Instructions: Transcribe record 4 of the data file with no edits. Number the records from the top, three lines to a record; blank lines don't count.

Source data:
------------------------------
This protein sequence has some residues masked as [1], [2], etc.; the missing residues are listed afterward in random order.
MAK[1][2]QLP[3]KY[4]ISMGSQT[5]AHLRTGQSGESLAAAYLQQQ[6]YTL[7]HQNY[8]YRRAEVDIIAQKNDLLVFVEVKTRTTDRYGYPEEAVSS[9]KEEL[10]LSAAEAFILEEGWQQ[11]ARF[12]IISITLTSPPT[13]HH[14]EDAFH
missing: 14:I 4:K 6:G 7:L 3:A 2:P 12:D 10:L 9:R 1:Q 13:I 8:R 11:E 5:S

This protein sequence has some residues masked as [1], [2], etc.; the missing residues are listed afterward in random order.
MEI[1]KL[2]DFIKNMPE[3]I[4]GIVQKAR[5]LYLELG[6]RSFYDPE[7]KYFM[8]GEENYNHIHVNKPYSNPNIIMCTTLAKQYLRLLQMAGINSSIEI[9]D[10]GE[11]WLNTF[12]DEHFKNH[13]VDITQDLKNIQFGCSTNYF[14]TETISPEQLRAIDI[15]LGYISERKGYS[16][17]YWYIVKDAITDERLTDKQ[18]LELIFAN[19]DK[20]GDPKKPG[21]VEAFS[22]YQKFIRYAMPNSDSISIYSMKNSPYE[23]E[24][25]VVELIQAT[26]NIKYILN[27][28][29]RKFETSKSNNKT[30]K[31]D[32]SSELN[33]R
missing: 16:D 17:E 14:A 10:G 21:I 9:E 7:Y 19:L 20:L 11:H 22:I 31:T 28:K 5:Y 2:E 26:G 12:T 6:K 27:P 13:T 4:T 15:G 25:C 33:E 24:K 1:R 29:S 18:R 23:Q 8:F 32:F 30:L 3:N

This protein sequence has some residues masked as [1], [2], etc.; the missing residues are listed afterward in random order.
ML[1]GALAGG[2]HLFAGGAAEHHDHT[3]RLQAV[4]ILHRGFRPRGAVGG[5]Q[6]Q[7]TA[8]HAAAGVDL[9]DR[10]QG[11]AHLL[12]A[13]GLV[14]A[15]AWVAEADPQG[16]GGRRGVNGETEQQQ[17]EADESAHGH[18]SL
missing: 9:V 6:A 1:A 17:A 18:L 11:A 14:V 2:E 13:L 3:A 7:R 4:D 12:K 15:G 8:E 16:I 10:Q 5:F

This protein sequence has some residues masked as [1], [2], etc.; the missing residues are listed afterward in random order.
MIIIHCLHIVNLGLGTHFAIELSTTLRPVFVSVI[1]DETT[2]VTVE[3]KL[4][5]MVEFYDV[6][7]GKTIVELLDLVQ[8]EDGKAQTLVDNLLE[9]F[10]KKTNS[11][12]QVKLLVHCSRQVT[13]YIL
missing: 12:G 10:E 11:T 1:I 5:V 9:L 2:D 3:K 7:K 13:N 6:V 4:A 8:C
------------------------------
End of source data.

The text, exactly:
This protein sequence has some residues masked as [1], [2], etc.; the missing residues are listed afterward in random order.
MIIIHCLHIVNLGLGTHFAIELSTTLRPVFVSVI[1]DETT[2]VTVE[3]KL[4][5]MVEFYDV[6][7]GKTIVELLDLVQ[8]EDGKAQTLVDNLLE[9]F[10]KKTNS[11][12]QVKLLVHCSRQVT[13]YIL
missing: 12:G 10:E 11:T 1:I 5:V 9:L 2:D 3:K 7:K 13:N 6:V 4:A 8:C